I’ll await responses before trying to clarify further.  Let me also repeat that I find “In a Dark Time” a good poem and good Roethke, though not as good as his extraordinary“The Waking”--or “I Knew a Woman” and maybe some others.


8 comments:

RuneE said...

I must admit that this one was a bit heavy for me to unwrangle. Maybe I'm not deep enough. But I can appreciate that first photo :-)

Banjo52 said...

RuneE, I can't imagine trying to get into Hopkins from another language! Thanks for trying, and thanks for the compliment. I feel attached to that guy, somehow, though I'd never seen him before and haven't since.

Pasadena Adjacent said...

this one is the proverbial "white canvas"

I see that there is a structure employed - a certain use of word repetition...

but it's as if words that I relate to having a certain meaning have taken on another appearance. Not just the idea of "tree" (Wittgenstein?) but a shifting context to boot.

"my thought of thee ran up a tree of cock tails fancy yonder" <---
something like that

I'm flummoxed, and I read it through three times

Banjo52 said...

PA, "my thought of thee ran up a tree of cock tails fancy yonder" <---
Maybe if you can come up with satire like that, you don't need Hopkins in your life . . . We'll see how this goes. I might break down a few particulars I like in the poem, or may just send up a white flag and move on in a couple of days.

altadenahiker said...

No, no, I happen to love it. Or parts, thereof. I'll be back.

altadenahiker said...

Ok, this probably adds little to the conversation, but I feel compelled to quote my favorite fragments:

these last strands of man

Can something, hope, wish day come, not choose not to be.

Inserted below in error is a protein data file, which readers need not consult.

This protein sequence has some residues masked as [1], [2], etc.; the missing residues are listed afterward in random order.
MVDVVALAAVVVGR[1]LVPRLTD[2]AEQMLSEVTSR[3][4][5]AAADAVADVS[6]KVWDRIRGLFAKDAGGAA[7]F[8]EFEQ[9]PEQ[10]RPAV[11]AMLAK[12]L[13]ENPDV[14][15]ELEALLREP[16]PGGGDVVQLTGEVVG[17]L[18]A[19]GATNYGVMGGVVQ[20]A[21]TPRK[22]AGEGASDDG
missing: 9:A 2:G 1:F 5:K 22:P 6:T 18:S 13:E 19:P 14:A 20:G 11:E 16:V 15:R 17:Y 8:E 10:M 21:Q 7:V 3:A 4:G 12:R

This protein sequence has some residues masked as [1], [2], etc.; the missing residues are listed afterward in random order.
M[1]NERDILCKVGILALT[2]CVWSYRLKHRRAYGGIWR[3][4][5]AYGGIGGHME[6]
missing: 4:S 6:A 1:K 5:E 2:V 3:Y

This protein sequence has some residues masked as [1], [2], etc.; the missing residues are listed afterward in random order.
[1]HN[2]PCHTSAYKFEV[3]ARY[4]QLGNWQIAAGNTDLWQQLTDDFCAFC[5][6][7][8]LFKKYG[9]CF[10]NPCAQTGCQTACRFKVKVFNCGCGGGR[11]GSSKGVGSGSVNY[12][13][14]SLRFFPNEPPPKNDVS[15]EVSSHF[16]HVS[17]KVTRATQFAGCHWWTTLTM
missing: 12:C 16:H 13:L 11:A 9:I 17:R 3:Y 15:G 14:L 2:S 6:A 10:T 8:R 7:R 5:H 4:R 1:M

Cheer whom though? the hero whose heaven-handling flung me, fóot tród
Me? or me that fought him? O which one? is it each one? That night, that year

I think the poet is generous and brave. And rubs shoulders with FSF. “In the real dark night of the soul it is always three o' clock in the morning, day after day." -- When quoted, most people drop the 'day after day.' Which is a shame; it removes the landscape from the misery.

Banjo52 said...

Great points, AH. Thanks. Naturally, I like the Fitzgerald comparison. And I too love lines 2-4, the refusal to give in, that plea to "man up" as we now say.

And the brief resolution (if it is one) in the last line impresses me too--that dark night of the soul is a "now done darkness," but it still astonishes (frightens?) him to consider just what was going on, what he was involved in: "I lay wrestling with (my God!) my God."

I think it's important not to take a too literal or too traditionally Christian approach to the godhead here. Maybe something like, "I lay wrestling with that Gigantic Force, and now that wrestling is over, resolved, somehow. My God!"

Carole said...

Good blog. I have a real soft spot for this Manley Hopkins poem http://caroleschatter.blogspot.co.nz/2011/12/great-poem-by-manley-hopkins.html

Lovers' Lane